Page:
Sustaining evolution relies on technology innovation

Be it the interplay between solution accuracy and simulation speed, or the adoption of CAE by new user personas and by new industrial use-cases, the ongoing evolution of CAE will not happen by chance. We can’t rely on hardware compute roadmaps alone to sustain a continued growth in the effectiveness of CAE. Disruptive technologies are required, together with the effort and investment necessary to develop them. From algorithmic innovation and hybrid ML modelling through to generative AI automation, interoperability, and model-as-a-service, multiple opportunities exist that together will ensure CAE’s continued growth and adoption.

“Anyone, who has the need, will be able to easily and robustly predict all relevant behavior of individual assets or complex systems up to the required realism and compute time with accuracy guarantees.”

[1] U Rüde, K Willcox, L Curfman McInnes, H De Sterck (2018): Research and Education in Computational Science and Engineering. SIAM Review

[2] PG Martinsson and JA Tropp (2020): Randomized numerical linear algebra: Foundations and algorithms. Acta Numerica

[3] D Kochkov, JA Smith, A Alieva, and S Hoyer (2021): Machine learning–accelerated computational fluid dynamics. PNAS

[4] J Shalf (2020): The future of computing beyond Moore’s Law. Philosophical Transactions of the Royal Society A

[5] NVIDIA (2024): NVIDIA Blackwell Platform Arrives to Power a New Era of Computing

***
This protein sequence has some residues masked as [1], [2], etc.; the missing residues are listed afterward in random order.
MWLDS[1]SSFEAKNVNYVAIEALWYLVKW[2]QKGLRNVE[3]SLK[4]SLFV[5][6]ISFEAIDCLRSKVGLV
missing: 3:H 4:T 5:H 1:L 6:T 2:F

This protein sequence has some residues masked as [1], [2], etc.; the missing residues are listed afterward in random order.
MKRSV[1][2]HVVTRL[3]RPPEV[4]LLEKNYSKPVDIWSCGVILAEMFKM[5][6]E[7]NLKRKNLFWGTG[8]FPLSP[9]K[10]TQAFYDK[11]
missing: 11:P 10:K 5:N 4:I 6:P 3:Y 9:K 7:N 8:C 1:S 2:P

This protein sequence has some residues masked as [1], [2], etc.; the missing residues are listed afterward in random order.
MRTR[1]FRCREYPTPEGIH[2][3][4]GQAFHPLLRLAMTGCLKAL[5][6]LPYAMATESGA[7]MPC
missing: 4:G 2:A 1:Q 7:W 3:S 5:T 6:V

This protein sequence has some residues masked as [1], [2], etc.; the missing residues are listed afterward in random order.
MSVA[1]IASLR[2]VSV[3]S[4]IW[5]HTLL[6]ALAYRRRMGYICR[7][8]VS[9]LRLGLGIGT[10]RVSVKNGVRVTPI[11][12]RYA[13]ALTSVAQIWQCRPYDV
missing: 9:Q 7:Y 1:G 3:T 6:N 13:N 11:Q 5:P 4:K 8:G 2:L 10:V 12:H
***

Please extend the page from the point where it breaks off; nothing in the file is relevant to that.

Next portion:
[6] T Hey, S Tansley, K Tolle, J Gray (2009): The Fourth Paradigm: Data-Intensive Scientific Discovery. Microsoft Research

[7] WIT Uy, D Hartmann, B Peherstorfer (2022): Operator inference with roll outs for learning reduced models from scarce and low-quality data

[8] B Albright (2023): Technology Outlook 2024. Digital Engineering December 2023

[9] AF Ragani, P Stein, R Keene, I Symington (2023): Unveiling the next frontier of engineering simulation. McKinsey and NAFEMS report

[10] The Economist (2022): Huge “foundation models” are turbo-charging AI progress

[11] T Abbey (2017): CAD and FEA User Interface Evolution

[12]  ISO 10303-21 (2016): Industrial Automation Systems and Integration – Product Data Representation and Exchange

[13] Functional Mock-up Interface standard

[14] OMG (2024): SysML v2: The next-generation Systems Modelling Language

[15] SimScale (2023): The SimScale API

[16] Simercator – Cloud for Simulation Models

[17] Siemens (2023): Siemens and NVIDIA partner to build the Industrial Metaverse. Press Release

[18] FJ Menzl: (2021): Smart & sustainable: what it takes to create the green factory of tomorrow. Siemens Blog

[19] e.g., TurboSquid by Shutterstock

[20] e.g., 3D X exchange by Endeavor Business Media, LLC.

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This article first appeared on the Siemens Digital Industries Software blog at